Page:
• we need to promote the cause of political and economic freedom abroad;
  • we need to accept responsibility for America’s unique role in preserving and extending an international order friendly to our security, our prosperity, and our principles.
Such a Reaganite policy of military strength and moral clarity may not be fashionable today. But it is necessary if the United States is to build on the successes of this past century and to ensure our security and our greatness in the next.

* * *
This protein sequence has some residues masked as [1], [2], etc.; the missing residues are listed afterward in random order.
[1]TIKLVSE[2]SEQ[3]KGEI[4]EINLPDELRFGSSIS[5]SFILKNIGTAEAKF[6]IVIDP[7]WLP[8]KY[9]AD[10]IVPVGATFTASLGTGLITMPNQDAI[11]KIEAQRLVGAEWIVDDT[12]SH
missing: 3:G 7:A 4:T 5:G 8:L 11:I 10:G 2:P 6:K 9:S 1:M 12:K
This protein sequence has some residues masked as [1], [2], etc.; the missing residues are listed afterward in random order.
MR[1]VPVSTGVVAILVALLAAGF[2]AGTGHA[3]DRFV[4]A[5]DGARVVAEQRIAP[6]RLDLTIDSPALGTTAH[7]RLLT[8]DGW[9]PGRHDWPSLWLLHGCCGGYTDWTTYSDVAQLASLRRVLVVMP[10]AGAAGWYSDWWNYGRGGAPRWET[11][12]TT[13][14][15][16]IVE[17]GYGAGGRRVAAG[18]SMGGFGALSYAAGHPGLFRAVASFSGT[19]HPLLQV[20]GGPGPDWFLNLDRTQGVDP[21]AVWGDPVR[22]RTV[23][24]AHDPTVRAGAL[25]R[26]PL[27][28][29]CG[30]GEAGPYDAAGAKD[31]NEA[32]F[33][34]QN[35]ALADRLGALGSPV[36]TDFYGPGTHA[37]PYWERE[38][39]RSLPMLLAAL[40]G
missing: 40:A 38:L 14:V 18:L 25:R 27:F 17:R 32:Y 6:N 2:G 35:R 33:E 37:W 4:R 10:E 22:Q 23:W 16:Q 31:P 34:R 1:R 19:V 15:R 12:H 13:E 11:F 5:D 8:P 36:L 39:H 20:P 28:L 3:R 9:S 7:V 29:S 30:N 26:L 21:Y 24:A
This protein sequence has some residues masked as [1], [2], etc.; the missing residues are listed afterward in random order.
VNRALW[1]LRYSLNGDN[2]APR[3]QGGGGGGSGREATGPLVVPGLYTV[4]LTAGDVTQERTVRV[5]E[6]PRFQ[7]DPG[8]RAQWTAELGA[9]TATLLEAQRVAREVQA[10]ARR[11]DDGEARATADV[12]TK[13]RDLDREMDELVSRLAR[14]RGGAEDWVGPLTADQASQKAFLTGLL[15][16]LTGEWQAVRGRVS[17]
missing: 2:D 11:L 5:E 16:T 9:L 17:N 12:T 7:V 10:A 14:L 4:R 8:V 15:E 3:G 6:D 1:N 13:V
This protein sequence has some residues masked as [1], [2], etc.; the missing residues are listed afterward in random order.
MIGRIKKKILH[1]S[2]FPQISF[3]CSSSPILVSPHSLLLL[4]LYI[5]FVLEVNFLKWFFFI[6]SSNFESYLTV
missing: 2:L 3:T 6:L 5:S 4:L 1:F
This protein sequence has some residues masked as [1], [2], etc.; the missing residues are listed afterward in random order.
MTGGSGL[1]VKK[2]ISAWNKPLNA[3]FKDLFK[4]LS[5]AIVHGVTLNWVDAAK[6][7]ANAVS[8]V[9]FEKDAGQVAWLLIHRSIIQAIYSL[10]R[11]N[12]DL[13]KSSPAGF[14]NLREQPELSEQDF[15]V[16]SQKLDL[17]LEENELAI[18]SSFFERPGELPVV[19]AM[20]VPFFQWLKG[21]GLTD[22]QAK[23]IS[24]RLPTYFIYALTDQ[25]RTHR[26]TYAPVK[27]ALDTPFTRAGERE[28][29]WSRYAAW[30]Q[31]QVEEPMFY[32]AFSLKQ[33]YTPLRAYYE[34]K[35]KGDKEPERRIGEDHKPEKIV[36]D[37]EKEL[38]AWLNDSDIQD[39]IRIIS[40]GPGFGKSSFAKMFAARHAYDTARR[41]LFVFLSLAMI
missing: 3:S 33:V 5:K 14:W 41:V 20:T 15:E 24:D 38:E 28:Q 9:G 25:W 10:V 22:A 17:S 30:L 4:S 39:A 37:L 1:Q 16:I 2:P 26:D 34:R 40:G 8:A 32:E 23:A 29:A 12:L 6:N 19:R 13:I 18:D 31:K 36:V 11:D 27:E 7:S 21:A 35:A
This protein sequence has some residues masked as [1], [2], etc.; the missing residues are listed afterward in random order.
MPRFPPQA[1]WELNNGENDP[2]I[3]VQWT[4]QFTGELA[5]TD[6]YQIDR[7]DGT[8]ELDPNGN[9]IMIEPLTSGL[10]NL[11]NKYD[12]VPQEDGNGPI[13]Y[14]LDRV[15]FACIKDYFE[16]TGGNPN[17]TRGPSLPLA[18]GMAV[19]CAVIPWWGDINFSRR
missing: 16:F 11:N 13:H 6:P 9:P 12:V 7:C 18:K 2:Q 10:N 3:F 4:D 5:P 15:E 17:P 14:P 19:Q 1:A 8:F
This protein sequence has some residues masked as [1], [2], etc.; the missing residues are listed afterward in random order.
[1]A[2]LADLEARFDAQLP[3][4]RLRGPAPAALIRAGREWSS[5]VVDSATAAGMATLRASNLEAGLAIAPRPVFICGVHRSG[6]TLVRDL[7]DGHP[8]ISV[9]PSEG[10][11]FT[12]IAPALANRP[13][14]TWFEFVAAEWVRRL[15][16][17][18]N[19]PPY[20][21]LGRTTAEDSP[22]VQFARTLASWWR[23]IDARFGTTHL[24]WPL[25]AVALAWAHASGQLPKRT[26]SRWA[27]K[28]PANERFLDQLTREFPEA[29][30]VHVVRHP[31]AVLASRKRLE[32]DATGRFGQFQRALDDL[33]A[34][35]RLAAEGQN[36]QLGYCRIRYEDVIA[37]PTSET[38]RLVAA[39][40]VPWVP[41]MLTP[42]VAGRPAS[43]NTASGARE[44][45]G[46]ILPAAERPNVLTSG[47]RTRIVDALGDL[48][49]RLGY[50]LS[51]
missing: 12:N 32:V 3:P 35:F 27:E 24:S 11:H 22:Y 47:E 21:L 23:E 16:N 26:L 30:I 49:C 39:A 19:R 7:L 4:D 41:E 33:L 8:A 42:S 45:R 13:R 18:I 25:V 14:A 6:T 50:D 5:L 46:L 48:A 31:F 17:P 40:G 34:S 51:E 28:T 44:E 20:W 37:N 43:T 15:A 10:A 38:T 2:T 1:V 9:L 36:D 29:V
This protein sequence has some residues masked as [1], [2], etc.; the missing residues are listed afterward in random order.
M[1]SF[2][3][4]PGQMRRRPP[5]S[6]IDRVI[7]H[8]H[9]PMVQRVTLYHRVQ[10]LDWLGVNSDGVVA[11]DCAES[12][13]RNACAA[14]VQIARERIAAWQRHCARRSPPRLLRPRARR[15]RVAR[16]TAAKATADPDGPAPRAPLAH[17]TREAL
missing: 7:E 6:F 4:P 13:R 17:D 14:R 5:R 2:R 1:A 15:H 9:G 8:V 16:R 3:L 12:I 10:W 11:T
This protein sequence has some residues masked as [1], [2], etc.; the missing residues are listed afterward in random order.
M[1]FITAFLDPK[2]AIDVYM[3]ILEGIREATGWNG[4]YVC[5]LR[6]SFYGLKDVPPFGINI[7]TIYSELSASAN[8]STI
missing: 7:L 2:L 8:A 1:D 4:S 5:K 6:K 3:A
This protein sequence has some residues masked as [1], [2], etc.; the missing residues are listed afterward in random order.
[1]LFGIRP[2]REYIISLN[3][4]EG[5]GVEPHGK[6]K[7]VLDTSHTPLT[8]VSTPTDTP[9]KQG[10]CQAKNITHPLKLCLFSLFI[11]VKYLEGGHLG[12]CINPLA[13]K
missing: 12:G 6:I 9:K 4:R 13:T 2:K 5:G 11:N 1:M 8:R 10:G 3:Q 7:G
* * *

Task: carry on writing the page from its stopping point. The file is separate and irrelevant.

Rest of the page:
Elliott Abrams    Gary Bauer    William J. Bennett    Jeb Bush
Dick Cheney    Eliot A. Cohen    Midge Decter    Paula Dobriansky    Steve Forbes
Aaron Friedberg    Francis Fukuyama    Frank Gaffney    Fred C. Ikle
Donald Kagan    Zalmay Khalilzad    I. Lewis Libby    Norman Podhoretz
Dan Quayle    Peter W. Rodman    Stephen P. Rosen    Henry S. Rowen
Donald Rumsfeld    Vin Weber    George Weigel    Paul Wolfowitz

And look at where they’ve taken us…
    December 29, 2008 | 9:16 AM